FIASCO: …to understand — to understand politics. To understand politics I don’t think you necessarily need that. And I don’t think that politics are as complex as people like to make them seem or out to be.
Richard Nixon said that, you know, if you — they reduced fear by reducing the causes of fear. And then in that same interview, which I spoke about, you know, calling Obama a terrorist and every president before and after him a terrorist, right? Is that if you’re going to fight terrorism, right? True terrorism, you know, weaponized fear. In defense of ourselves, we’re fighting — actively fighting something else. But if you’re going to fight terrorism, to me, you fight the root causes of terrorism.
Fox news pundit Bill O’Reilly was stating that Fiasco’s fan base were “Impressionable kids” that did not have any sense of politics because they did not have PhDs.
Therefore, Fiasco should not call President Obama a terrorist because it will have a negative impact on how Obama is seen by Hip-Hop fans across the world.
Bill O’ Reilly comes from a news station that had a poll conducted on November 21st, 2011 by Farleigh Dickinson University called the Public Mind Poll with the result that Fox News viewers knew less than people who did not watch any news at all. Lupe Fiasco was correct to point out what President Obama’s foreign policy was responsible for, which includes drone strikes that has claimed many lives in Pakistan and Yemen. In an interview with Philadelphia’s Power 99 with Mina SayWhat in July 2012, Lupe Fiasco explained what President Obama’s Foreign Policy is:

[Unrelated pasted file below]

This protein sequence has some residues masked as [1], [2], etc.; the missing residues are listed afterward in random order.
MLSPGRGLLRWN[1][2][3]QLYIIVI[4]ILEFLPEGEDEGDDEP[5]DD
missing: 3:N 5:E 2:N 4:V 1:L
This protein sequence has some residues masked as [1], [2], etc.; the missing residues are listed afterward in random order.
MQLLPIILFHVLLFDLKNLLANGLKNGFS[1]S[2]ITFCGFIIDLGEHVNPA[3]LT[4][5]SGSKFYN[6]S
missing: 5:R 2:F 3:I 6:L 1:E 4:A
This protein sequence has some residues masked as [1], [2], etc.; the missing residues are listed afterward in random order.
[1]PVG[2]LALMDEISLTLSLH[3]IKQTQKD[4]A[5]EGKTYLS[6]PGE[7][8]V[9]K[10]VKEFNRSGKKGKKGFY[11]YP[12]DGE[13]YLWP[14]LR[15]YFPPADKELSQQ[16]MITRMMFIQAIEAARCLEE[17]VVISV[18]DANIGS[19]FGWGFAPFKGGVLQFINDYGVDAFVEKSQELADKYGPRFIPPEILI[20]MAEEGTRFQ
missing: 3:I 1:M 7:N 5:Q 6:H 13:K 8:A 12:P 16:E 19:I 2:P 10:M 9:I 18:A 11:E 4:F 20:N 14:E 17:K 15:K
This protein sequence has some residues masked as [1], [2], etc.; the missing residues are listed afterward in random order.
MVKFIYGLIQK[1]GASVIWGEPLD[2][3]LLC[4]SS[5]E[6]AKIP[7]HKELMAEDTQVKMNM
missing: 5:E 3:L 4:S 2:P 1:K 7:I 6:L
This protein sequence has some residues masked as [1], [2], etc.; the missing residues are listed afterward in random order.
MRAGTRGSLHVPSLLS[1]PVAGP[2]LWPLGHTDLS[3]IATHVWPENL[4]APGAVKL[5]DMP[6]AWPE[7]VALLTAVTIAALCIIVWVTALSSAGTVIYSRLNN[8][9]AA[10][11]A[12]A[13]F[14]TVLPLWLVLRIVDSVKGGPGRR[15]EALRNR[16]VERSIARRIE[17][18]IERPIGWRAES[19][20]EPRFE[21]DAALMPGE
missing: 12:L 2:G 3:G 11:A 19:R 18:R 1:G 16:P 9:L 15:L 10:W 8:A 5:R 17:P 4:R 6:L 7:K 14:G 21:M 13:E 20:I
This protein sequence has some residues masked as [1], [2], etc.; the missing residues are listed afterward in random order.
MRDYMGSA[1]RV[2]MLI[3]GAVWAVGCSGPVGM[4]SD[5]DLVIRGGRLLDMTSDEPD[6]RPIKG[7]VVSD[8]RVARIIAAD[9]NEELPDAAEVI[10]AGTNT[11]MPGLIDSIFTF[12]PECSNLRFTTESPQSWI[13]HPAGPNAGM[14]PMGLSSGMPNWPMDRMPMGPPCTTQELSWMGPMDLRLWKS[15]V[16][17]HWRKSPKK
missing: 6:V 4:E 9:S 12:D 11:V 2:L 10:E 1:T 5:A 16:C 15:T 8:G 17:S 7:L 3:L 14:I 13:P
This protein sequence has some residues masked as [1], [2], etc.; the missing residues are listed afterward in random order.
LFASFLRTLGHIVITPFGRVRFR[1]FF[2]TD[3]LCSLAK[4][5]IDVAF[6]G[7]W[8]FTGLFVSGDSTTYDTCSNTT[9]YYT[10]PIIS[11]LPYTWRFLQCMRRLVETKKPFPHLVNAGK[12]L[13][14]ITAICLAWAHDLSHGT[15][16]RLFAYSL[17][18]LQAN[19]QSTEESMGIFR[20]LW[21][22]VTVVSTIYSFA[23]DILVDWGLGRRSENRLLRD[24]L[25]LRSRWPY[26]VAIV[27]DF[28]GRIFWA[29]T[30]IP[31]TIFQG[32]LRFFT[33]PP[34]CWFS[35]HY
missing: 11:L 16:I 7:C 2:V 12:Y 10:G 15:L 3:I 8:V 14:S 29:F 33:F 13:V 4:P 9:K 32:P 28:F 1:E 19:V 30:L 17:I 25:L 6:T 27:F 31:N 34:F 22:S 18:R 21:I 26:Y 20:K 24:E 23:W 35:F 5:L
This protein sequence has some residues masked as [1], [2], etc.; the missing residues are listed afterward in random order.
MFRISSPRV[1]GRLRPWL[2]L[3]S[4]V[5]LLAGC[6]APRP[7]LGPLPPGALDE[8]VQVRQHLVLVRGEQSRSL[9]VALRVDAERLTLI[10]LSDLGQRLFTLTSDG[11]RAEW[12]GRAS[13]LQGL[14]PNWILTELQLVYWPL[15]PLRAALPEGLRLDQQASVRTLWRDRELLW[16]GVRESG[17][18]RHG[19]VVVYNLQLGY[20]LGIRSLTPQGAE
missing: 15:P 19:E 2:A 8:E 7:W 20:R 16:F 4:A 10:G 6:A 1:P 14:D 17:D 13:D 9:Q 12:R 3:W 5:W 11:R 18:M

“One hand, you have someone who is a great speaker, but kills little children—our president,” Lupe told Philadelphia’s Power 99. “I’m talking about ordering a drone attack. Ordering drone attacks that go and kill mothers, innocent bystanders, children. Militants, too, but the collateral damage. You’re responsible for that, too.
“Drug dealers can say the same thing, Lupe continued. “‘I didn’t mean to kill all the people in the restaurant. I was just trying to get that one dude who killed my cousin. Just so happened that that little girl was there.’ Same thing.”
President Obama’s foreign policy is the same as that of former President George W. Bush with the expansion of the United States Africa Command (AFRICOM) where US troops would be stationed in more than 35 African nations. Obama declared war on Libya which led to Muammar Gaddafi’s death.
Barack and Michelle Obama dance at the inauguration ball